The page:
Len Kiefer

Helping people understand the economy, housing and mortgage markets

30 sigma

Earlier today I tweeted out a chart of the U.S. Labor Department’s estimate of initial jobless claims Link to pdf report. weekly jobless claims, a 30Οƒ event pic.twitter.com/LEO7s5TXsH — πŸ“ˆ π™»πšŽπš— π™Ίπš’πšŽπšπšŽπš› πŸ“Š (@lenkiefer) March 26, 2020 Below I share R code to generate a chart like the one above. We can get data from the St.Β Louis Fed’s Federal Reserve Economic Data (FRED). Then it’s easy to make an animation.

Map of maps

On Friday a colleague showed me an interesting chart, a map of maps. I believe the original was made in Tableau, but I decided to spin one up in R. I tweeted out the picture: A map of maps, showing the correlation between state house price growth rates You see pretty strong spatial correlation, with some interesting exceptions. Florida correlated with AZ, NV pic.twitter.com/9hzwZLkb41 — πŸ“ˆ π™»πšŽπš— π™Ίπš’πšŽπšπšŽπš› πŸ“Š (@lenkiefer) March 6, 2020 In this post I will supply the R code to make one.

Location Quotient Map

I have been thinking about how the recent volatility could impact the economy. If travel and tourism contract due to fears of a pandemic, the impact will differ in markets around the United States. One way to think about this is to compute the Location Quotient, or the percentage of the employment in an area that is in the leisure and hospitality industry. Conside the graphic below: This map shows areas (states and core based statistical areas) color-coded by their location quotient.

Housing Response to a Consumer Sentiment Shock

I’ve been thinking about how different macroeconomic shocks might affect the U.S. housing market. Given recent volatility it is hard to know how to size risks. But it could be a useful exercise to think through how certain typical shocks might impact the housing market. Rather than take on a full structural approach, I just want to extend the reduced form VAR analysis we did in a post from last year.

Forecasting with logs

As an economist and all-around friend of strictly positive numbers I often use the log function. The natural logarithm of course, need I specify it? Apparently in certain spreadsheet software you do. In this note I just wanted to write down a couple of observations about how to generate mean or median forecasts of a variable \(y\) given the model is fit in \(log(y)\). Of course, I am going to borrow heavily from Rob Hyndman’s blog, where he coverse this.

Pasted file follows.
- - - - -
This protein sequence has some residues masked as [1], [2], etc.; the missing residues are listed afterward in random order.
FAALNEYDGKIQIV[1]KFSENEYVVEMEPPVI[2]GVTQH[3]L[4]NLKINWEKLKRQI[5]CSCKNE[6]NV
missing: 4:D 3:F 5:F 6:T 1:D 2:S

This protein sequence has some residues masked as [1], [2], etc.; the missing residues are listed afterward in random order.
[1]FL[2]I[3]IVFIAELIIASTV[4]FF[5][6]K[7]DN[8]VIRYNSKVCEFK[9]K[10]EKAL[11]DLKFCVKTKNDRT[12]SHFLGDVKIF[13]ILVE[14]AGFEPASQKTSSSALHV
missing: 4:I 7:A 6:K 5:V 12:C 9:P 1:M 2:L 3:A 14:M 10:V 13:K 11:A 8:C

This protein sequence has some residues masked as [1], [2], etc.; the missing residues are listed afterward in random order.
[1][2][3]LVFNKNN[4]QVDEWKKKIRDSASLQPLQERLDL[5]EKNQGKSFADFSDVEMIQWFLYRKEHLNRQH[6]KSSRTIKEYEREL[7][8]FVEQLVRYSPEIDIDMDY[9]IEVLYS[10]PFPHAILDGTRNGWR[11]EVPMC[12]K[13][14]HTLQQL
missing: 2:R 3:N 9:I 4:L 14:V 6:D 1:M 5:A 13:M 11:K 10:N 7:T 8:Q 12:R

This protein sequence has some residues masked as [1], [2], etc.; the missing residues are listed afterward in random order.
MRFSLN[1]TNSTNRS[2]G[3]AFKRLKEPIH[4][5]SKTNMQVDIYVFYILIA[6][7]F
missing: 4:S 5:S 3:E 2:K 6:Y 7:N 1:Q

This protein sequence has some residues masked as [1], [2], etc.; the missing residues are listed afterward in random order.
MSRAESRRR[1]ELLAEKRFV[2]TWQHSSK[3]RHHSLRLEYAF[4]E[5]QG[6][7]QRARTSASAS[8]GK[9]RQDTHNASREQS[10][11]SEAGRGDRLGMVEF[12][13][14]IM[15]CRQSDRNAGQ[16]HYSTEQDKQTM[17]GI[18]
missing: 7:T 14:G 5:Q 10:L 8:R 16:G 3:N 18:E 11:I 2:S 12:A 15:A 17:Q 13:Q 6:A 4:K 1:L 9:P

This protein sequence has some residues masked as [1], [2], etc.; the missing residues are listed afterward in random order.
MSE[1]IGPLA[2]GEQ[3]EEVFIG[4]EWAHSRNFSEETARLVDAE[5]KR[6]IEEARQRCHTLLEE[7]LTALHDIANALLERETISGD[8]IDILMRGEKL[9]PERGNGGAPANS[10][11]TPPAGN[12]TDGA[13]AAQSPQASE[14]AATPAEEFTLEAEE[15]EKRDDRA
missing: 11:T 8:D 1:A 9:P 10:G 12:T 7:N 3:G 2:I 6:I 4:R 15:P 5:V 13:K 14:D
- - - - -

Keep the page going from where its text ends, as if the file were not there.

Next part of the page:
Killing it while shilling it

Economist Play-in Round Bracket madness is about the descend on us. Before we get to March Madness we’ll have to suffer through a different kind of madness: the Neoliberal Shill Bracket. This year the Neoliberal project has succumbed to inflation and has expanded the field. This year features a play-in round. In this post we analyze the Economist Play-in: Economist Play-in (8) ---@mioana @imbernomics @stanveuger @jodiecongirl @cblatts @jonathaneyer @R_Thaler @florianederer pic.

Phoning it in with R

Recently I have been running R from my Android phone. There are some apps on the Google Play Store that seem to let you emulate R, or connect to a remote version. Instead of doing that, I have been running R directly off my phone using the terminal. Rocking now Writing, running #rstats scripts from the terminal with Emacs, pulling data from Fred, making chartz, All from my oh so very smart phone https://t.

Double Trouble Hazard of Dual Axis Charts

In a blog post the dual y-axis chart just say no Tim Duy asks analysts to give up dual y-axis charts for a new year’s resolution. Like with many resolutions, I predict most will fail at this challenge. I also predict few will take it up. Dual y-axis charts are super popular, especially in finance/economics. As you all know, I care a lot about data visualization. And I have been fighting a losing battle against dual y-axis charts for about a decade.

Shady housing market chart

I shared a chart recently on Twitter that got some attention: static version pic.twitter.com/vtD54nXGio — πŸ“ˆ π™»πšŽπš— π™Ίπš’πšŽπšπšŽπš› πŸ“Š (@lenkiefer) November 14, 2019 But not just any attention (though I do appreciate all your likes and retweets). This was special. Robert Allison [at]RobertAllison__ at SAS replicated the chart with SAS software and wrote a blog about it. These mortgage rates look shady to me. I worked on a lot of SAS stuff early in my days working at Freddie Mac, and Robert’s SAS graph examples were a resource I often used.

Write Anything

This could have been a tweet. Sometimes it is a tweet. After I have taken a break from social media, blogging, etc and I try to get back in the swing I find it incredibly difficult to get restarted. I feel enormous pressure to say something insightful, something funny, something grand. An effective strategy is not to shoot for the stars. Rather than writing something great, I set my sights lower.